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A Short History of MoveOn

A Short History
About MoveOn Civic Action
About MoveOn Political Action
MoveOn’s Electoral Work
MoveOn’s Gift Acceptance Policy
Careers with MoveOn

For more than two decades, MoveOn members have organized and mobilized together, putting our collective people power to work to build a country and world where everyone can thrive.

Starting with our founding petition during the Clinton impeachment debate in 1998—the first breakout digital intervention in American politics—we have been at the forefront of innovating new ways digital tech can empower ordinary people from all walks of life to make their voices heard. MoveOn members have played a leading role in ending the war in Iraq, passing and defending landmark legislation such as the Affordable Care Act, and advancing racial, economic, and other forms of social justice. Since the 2016 election, we have been a pillar of the Resistance movement working to limit the harm caused by Trump and the GOP, while laying the groundwork for progress.

Read on to learn more about our story.

When tech entrepreneurs Joan Blades and Wes Boyd created an online petition about the Clinton impeachment in 1998 and emailed it to friends, they didn’t expect what came next. Within days, their petition to “Censure President Clinton and Move On to Pressing Issues Facing the Nation” had hundreds of thousands of signatures. For the first time in history, an online petition broke into and helped transform the national conversation.

Wes and Joan realized that their petition’s success only hinted at the internet’s potential to impact politics. They saw that the hundreds of thousands of concerned Americans who had signed their petition could be organized to take action on other issues, and that digital organizing had the potential to disrupt and fundamentally alter the course of our democracy. The signers of Wes and Joan’s petition became MoveOn’s first members.

In the years that followed, MoveOn pioneered the field of digital organizing, innovating a vast array of tactics that are now commonplace in advocacy and elections, and shifting power toward real people and away from Washington insiders and special interests. MoveOn campaigners were the first to use the internet to run virtual phone banks, to crowdsource TV ad production, and to take online organizing offline, using the internet to mobilize activists to knock on doors and attend events. We proved that individual Americans could pool lots of small contributions to make a big impact by raising hundreds of millions of dollars for progressive causes and candidates.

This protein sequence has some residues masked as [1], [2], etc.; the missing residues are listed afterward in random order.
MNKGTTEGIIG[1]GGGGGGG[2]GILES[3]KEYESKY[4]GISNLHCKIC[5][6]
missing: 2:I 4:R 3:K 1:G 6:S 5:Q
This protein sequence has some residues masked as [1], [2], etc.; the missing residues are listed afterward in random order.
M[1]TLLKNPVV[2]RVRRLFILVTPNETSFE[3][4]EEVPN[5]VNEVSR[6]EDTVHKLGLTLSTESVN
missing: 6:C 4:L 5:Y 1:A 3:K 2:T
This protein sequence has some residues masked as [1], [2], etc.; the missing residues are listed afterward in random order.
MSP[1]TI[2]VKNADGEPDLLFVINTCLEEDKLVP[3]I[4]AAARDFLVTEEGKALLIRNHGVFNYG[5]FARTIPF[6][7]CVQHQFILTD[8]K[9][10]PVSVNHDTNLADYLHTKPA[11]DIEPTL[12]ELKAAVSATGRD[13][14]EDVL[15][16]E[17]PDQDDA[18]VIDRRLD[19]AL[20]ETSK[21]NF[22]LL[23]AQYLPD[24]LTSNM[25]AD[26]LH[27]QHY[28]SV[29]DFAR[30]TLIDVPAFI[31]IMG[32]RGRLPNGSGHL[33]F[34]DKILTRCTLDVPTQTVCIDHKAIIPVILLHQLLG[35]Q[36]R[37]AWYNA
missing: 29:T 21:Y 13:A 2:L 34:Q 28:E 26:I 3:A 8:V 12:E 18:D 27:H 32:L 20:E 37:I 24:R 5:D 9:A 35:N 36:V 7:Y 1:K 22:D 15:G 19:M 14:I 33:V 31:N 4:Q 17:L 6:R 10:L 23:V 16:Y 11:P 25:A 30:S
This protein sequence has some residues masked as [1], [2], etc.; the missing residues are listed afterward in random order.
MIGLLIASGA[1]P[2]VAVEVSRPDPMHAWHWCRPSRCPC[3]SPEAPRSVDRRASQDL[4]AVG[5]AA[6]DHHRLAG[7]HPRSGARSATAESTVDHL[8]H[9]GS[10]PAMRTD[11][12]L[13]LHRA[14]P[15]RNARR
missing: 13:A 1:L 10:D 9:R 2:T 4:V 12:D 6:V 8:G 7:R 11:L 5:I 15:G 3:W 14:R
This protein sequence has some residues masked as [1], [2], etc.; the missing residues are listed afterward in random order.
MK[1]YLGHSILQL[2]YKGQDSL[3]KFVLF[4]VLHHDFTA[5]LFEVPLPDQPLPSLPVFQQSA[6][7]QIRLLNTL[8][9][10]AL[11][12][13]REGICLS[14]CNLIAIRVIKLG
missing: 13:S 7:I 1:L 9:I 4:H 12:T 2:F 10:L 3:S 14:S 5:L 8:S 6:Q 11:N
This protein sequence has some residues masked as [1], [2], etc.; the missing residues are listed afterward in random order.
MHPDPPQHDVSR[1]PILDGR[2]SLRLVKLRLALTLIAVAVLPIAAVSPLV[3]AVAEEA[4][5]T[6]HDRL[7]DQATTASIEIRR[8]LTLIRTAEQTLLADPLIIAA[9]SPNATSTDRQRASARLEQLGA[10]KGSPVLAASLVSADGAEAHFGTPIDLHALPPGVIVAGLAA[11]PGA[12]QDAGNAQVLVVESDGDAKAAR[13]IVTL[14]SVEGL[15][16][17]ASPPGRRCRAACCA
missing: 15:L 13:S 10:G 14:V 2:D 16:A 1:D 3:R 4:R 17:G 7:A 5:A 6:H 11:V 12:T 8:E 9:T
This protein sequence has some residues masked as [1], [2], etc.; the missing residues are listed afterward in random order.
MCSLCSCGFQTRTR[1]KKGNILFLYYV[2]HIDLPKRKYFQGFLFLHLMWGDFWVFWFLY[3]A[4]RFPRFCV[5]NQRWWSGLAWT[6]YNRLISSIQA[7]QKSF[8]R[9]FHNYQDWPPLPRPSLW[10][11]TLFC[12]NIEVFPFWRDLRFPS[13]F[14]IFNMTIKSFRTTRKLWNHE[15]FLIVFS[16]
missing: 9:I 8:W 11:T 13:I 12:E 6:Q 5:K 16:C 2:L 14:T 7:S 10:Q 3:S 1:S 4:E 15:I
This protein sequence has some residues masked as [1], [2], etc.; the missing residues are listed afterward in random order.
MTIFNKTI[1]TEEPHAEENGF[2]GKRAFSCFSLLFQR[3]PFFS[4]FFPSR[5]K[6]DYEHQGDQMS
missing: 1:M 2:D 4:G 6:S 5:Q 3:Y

Together, in collaboration with allies, we have grown the progressive movement and demonstrated that ordinary people’s voices can make a difference. MoveOn members have played crucial roles in persuading the Democratic Party to oppose and eventually end America’s war in Iraq, in helping Democrats retake Congress in 2006 with our influential “Caught Red Handed” campaign, in securing the Democratic nomination for President Obama in 2008 with a pivotal endorsement before the Super Tuesday primaries, and in passing health care reform in 2010. More recently, we’ve surfaced student loans as a potent national issue, helped elevate the leadership of Senators Bernie Sanders and Elizabeth Warren and other progressives fighting inequality, mobilized more than half a million people to help take down the Confederate flag from the South Carolina state capitol grounds, led a massive grassroots mobilization to secure President Obama’s diplomatic agreement with Iran and prevent a costly and unnecessary war of choice.

Since immediately after the election of Donald Trump, MoveOn members have served as a pillar of the Resistance Movement.

MoveOn members have been at the forefront of the resistance as Trump and his Republican Party tried to take away health care from tens of millions, cut taxes for corporations and billionaires, separated immigrant families and caged children, given polluters free rein, attacked women, people of color, Muslims, immigrants, LGBTQ Americans, working families, and other communities, and made war more likely. Through mass mobilizations, rapid-response actions, phone calls and emails to Congress, digital activism, and other strategic interventions, we have limited the harm done by Trump. Since 2017 we were one of the leading groups supporting his impeachment, which took place at the end of 2019 thanks to the Democratic House of Representatives that we helped elect in 2018 through our Resist & Win midterm election campaign, in which we endorsed and supported more than 100 federal candidates as well as more than 100 state and local candidates.

Step up as a MoveOn leader by starting your own MoveOn Petition campaign, adding your name to a campaign that’s already underway, or chipping in to support our work today.